“[Modi] doesn’t spend too much time on policy discussion,” Alain Bertaud, an NYU researcher who has worked in India, wrote in an email. “However when he was convinced that something makes sense — like increasing FSI floor space index in Ahmedabad’s central district — he will do it, and make sure that every bureaucrat follows.”
Modi has often coupled density hikes with infrastructure by charging developers for increased FSI. In Ahmedabad, the money will mainly go toward infrastructure, while in Surat the connection was even tighter — development at densities up to mid-rise levels will finance Outer Ring Road, a 66-kilometer (41-mile) corridor around the city. “Surat has also made its mark as the ‘Flyover City of Gujarat’,” reads his website, “due to the many flyovers that have been built to ease traffic from congested areas.”
In terms of transit, Ahmedabad under Modi pursued a bus rapid transit system that’s proven more successful than others in India. Pune’s BRT rollout has been an outright disaster, for example, with its leadership sent to Ahmedabad — or “NaMo Land,” as the Pune Mirror calls it, referring to Narendra Modi’s leadership — to examine the 75-kilometer network and figure out how to make its own lines work. While Modi prioritized the BRT system, the city is currently planning for a proper metro line that will connect it with the nearby state capital, Gandhinagar.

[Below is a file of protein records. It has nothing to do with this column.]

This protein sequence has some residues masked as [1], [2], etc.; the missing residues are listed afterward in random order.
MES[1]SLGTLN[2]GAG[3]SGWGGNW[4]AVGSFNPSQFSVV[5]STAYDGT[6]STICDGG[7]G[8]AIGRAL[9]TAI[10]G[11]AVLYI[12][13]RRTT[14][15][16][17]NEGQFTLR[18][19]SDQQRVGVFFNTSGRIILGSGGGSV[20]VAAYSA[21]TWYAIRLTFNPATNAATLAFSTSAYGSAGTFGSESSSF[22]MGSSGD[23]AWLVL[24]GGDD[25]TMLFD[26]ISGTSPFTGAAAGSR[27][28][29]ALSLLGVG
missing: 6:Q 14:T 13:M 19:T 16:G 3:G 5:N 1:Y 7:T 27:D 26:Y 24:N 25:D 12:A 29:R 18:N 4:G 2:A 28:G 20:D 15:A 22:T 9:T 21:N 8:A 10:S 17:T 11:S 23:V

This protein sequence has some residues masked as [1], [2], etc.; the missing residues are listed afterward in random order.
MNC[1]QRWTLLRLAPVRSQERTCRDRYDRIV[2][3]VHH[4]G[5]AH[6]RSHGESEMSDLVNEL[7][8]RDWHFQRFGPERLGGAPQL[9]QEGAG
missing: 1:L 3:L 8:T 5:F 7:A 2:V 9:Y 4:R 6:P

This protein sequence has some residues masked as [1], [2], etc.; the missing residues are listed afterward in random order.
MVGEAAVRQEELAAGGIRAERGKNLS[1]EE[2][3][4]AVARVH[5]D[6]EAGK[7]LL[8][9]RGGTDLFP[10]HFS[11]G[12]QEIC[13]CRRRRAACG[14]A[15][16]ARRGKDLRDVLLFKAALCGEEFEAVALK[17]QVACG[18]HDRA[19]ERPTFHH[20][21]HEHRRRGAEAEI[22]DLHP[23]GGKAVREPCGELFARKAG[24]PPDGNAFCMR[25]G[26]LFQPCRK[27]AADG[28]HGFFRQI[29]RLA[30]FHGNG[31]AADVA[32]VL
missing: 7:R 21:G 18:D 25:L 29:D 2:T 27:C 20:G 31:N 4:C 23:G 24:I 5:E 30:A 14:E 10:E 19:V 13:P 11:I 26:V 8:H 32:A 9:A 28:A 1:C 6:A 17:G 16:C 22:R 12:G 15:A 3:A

Whether Modi’s success in Ahmedabad will translate to urban growth throughout India, though, remains to be seen. Last week, the BJP unveiled its election manifesto, which includes promises on a number of urban issues: To build out the country’s high-speed rail network, to build “100 new cities,” and to build out the country’s gas and fiber-optic infrastructure.
“Because he is a micromanager — to get anything done in India, you have to be — it is difficult to know how he will react when prime minister,” Bertaud wrote of Modi. “Maybe he will get bogged down in details, or he might delegate to a few trusted aides?”
The Works is made possible with the support of the Surdna Foundation.
Stephen J. Smith is a reporter based in New York. He has written about transportation, infrastructure and real estate for a variety of publications including New York Yimby, where he is currently an editor, Next City, City Lab and the New York Observer.